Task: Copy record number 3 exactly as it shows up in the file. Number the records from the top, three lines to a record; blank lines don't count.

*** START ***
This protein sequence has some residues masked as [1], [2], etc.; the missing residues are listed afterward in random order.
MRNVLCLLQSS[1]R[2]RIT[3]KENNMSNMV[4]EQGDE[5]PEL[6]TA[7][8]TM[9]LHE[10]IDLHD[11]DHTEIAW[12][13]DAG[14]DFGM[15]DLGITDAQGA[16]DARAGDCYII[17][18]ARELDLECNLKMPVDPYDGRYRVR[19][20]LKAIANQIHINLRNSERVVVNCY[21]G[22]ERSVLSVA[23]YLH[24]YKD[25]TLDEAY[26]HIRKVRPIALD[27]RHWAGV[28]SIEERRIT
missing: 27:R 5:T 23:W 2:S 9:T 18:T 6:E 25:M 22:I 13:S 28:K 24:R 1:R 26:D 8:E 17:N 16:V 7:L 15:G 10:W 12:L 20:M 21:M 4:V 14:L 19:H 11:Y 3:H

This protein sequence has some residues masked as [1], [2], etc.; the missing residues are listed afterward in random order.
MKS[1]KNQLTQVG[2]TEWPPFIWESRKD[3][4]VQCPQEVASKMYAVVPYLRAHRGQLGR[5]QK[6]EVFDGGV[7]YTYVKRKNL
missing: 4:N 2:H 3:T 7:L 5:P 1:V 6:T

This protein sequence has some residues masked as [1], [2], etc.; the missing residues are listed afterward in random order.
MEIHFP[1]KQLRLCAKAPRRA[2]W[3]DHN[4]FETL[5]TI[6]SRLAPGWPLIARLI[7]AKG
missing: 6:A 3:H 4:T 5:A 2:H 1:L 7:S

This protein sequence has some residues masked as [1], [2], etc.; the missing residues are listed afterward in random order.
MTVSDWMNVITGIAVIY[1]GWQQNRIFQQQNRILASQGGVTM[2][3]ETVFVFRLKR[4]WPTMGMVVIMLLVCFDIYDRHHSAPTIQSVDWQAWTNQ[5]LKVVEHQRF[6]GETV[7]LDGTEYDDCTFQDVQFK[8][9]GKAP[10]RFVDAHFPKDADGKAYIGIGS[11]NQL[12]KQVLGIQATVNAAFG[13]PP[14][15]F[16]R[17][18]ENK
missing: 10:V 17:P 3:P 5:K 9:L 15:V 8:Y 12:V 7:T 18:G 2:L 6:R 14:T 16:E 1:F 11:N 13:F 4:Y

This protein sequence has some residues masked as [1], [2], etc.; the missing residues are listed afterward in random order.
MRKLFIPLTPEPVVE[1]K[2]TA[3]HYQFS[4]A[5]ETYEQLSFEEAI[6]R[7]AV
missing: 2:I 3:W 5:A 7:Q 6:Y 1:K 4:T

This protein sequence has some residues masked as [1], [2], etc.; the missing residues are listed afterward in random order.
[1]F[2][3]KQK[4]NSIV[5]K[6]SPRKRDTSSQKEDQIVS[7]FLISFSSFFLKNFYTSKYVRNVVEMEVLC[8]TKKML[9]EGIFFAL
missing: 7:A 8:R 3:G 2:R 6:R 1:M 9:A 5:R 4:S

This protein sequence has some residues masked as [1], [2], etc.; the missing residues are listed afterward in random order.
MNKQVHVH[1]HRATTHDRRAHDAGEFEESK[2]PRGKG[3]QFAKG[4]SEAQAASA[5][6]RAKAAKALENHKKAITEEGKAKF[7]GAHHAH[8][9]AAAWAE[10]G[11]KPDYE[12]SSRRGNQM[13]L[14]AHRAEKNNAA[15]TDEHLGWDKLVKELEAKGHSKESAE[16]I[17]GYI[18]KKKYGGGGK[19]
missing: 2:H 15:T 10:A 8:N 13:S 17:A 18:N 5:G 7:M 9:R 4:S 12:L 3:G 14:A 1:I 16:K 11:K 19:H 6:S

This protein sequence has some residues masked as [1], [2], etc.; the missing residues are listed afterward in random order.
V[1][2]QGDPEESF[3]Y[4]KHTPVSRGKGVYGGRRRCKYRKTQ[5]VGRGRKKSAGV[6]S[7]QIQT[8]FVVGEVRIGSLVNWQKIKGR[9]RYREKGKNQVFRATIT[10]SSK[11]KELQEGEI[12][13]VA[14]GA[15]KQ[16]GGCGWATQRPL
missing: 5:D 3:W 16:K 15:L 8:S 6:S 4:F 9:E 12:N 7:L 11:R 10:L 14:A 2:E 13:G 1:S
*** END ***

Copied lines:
This protein sequence has some residues masked as [1], [2], etc.; the missing residues are listed afterward in random order.
MEIHFP[1]KQLRLCAKAPRRA[2]W[3]DHN[4]FETL[5]TI[6]SRLAPGWPLIARLI[7]AKG
missing: 6:A 3:H 4:T 5:A 2:H 1:L 7:S